Oculocutaneous albinism type II (tyrosinase positive) is caused by biallelic pathogenic variants in the OCA2 gene. These individuals acquire small amounts of pigment with age and tend to have less severe visual abnormalities. The p.Leu527Arg variant was observed in heterozygous in two individuals in our cohort. It was reported for the first time by Jowerek et al. in a Pakistani family with some pigmentation of hair . They reported that this pathogenic variant lies in highly conserved residue of amino acids in the transmembrane 8 domain of the protein and segregated with affected member.
AGXT c.302 T > C, p.Leu101Pro variant
Primary hyperoxaluria occurs due to deficiency of the liver peroxisomal enzyme alanine:glyoxylate-aminotransferase encoded by the AGXT gene. We observed one carrier (belonging to Punjabi community) for p.Leu101Pro variant in our cohort. This variant was reported for the first time by Williams et al. , who demonstrated that the mutant gene protein had less than 1% of normal activity in vitro. Subsequently, Chanchlani et al. documented three patients with primary hyperoxaluria type 1 to have the p.Leu101Pro variant in homozygous state . All the three patients belonged to north India or Pakistan. They suggested a possibility of this being a founder pathogenic variant in India although larger studies and haplotype analysis are required.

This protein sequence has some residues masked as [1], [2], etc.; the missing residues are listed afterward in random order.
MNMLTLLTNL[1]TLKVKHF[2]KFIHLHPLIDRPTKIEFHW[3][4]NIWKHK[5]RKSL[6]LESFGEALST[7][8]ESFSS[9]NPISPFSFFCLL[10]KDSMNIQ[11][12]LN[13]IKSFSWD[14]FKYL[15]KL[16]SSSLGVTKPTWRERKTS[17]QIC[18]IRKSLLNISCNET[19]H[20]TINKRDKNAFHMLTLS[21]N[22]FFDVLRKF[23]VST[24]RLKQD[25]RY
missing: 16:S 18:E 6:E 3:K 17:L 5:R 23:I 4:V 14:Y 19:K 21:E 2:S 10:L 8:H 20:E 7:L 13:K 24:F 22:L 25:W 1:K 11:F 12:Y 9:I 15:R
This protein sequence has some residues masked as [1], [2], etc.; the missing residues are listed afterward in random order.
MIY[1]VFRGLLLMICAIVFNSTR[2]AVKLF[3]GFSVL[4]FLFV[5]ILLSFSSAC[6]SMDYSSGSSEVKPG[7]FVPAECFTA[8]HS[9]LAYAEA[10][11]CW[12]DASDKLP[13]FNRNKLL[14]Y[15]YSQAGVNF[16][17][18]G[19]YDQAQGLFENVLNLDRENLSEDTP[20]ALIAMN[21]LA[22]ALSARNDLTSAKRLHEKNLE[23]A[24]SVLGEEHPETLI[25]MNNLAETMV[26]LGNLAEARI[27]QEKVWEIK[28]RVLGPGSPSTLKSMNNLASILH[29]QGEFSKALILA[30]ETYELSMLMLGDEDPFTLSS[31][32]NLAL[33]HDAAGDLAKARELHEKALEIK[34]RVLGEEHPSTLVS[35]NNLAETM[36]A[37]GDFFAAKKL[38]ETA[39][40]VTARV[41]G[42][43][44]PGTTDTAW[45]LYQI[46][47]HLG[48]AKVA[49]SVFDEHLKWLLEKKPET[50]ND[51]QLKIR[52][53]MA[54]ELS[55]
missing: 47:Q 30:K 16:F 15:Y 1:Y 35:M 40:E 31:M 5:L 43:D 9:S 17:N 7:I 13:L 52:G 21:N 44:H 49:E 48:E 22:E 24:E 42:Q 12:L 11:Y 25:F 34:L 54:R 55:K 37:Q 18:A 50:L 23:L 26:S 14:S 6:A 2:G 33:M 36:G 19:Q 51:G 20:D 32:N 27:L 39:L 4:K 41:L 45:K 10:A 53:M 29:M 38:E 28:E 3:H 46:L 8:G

ASPA c.902 T > C, p.Leu301Pro
The ASPA gene encodes for aspartoacylase enzyme, deficiency of which results in Canavan disease. One individual was found to be carrier for the p.Leu301Pro variant. This variant has been reported by our group previously in a patient of Indian ethnicity with classical Canavan disease and raised urine N-acetyl aspartate . On the basis of the reported literature this variant has classified using ACMG criteria as likely pathogenic.
ACADM c.811G > A, p.Gly271Arg